In December 2015, I closed on a mortgage with a higher than ideal interest rate. I would like to refinance as soon as I file my taxes because my income from 2015 will qualify me for a much better rate (self employed). I won't go into the full details, but I assure you that this course of action was my best option.

Anyway, my mortgage broker is telling me that the Occupancy Affidavit prevents me from refinancing for a year, but I don't see how that is possible. It states that I must move in within 60 days, and I must lived here for 12 months. Both are true, even if I refi. If it matters, the state is Colorado.

Also, the Closing Disclosure says "No" for prepayment penalty.

  • State the question. Commented Jan 12, 2016 at 20:00
  • Is what I am being told true and the Occupancy Affidavit is preventing me from refinancing?
    – Ryan
    Commented Jan 12, 2016 at 21:16
  • That's bizarre, because Occupancy Affidavits generally have nothing to do with that. Feel free to ask for clarification and read a copy directly. Some lenders may stipulate they won't refinance a mortgage that is less than X months old, but that has nothing to do with occupancy. Sure, check out that document, but if you can't refinance for X months then it's due to something else - if it's even true. Also, in the agreements you signed, you might want to look for something called "recapture" - a fee charged by the broker if you refi too soon (they lose their fee from the lender).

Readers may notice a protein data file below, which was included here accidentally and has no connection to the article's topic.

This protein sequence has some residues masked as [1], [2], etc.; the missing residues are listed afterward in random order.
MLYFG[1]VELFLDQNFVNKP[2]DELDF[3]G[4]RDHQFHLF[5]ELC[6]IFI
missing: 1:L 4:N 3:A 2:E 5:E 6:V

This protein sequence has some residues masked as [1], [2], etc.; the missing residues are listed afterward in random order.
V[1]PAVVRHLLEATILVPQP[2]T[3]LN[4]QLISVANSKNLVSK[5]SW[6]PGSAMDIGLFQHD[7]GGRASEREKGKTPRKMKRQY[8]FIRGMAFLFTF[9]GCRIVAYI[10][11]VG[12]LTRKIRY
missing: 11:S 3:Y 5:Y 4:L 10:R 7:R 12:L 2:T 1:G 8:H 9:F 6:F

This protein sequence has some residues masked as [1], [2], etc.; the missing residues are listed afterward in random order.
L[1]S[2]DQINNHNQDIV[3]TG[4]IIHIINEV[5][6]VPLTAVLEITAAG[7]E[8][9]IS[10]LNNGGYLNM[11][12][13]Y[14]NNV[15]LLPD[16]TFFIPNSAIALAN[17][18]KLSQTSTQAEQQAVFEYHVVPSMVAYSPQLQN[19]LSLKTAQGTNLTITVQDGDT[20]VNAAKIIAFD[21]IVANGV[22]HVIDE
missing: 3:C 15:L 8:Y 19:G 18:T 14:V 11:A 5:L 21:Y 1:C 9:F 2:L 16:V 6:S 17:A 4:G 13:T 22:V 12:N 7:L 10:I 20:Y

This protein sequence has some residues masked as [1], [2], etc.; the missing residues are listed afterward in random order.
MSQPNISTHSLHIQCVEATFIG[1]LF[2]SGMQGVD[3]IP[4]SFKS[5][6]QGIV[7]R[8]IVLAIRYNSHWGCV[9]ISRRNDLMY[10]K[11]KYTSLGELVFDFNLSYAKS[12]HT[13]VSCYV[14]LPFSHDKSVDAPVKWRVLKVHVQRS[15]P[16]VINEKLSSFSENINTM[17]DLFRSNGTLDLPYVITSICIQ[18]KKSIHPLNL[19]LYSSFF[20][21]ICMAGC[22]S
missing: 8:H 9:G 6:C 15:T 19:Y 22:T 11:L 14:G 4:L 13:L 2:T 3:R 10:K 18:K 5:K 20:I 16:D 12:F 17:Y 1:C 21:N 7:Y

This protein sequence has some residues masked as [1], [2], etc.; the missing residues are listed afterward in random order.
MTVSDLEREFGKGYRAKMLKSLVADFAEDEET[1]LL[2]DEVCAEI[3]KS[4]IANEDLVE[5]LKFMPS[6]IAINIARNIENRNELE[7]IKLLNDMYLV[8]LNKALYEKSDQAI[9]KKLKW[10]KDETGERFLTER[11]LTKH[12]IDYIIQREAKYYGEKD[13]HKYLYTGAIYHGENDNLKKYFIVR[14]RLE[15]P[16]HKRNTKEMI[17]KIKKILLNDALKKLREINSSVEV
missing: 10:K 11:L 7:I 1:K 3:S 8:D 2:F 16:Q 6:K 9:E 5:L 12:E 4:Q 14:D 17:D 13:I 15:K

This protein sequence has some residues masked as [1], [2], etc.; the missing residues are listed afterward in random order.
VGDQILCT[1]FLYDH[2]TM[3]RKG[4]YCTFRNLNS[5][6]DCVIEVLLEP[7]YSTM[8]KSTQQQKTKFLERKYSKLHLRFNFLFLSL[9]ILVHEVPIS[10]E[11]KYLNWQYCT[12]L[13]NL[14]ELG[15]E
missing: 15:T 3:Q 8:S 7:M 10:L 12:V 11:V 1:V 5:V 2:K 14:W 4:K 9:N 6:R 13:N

– BrianH
    Commented Jan 12, 2016 at 21:47

1 Answer 1


Mortgage broker is not your friend. His/her commission will be yanked if you refinance too soon, usually within the first 6-12 months. The mortgage broker is vested in you not refinancing.

You need to read through all the documents you've signed, and probably have a lawyer help you understand the details, as each word matters. But what you ultimately should be looking for is prepayment penalty. If there's none - you can probably (IANAL) refinance. Keep in mind that you'll be costing your broker his/her earnings on the original loan.

  • 1
    The Closing Disclosure says "No" for prepayment penalty.
    – Ryan
    Commented Jan 12, 2016 at 21:18
  • Keep in mind that you will also be charged those loan and closing costs again. Commented Jan 13, 2016 at 3:59

You must log in to answer this question.

Not the answer you're looking for? Browse other questions tagged .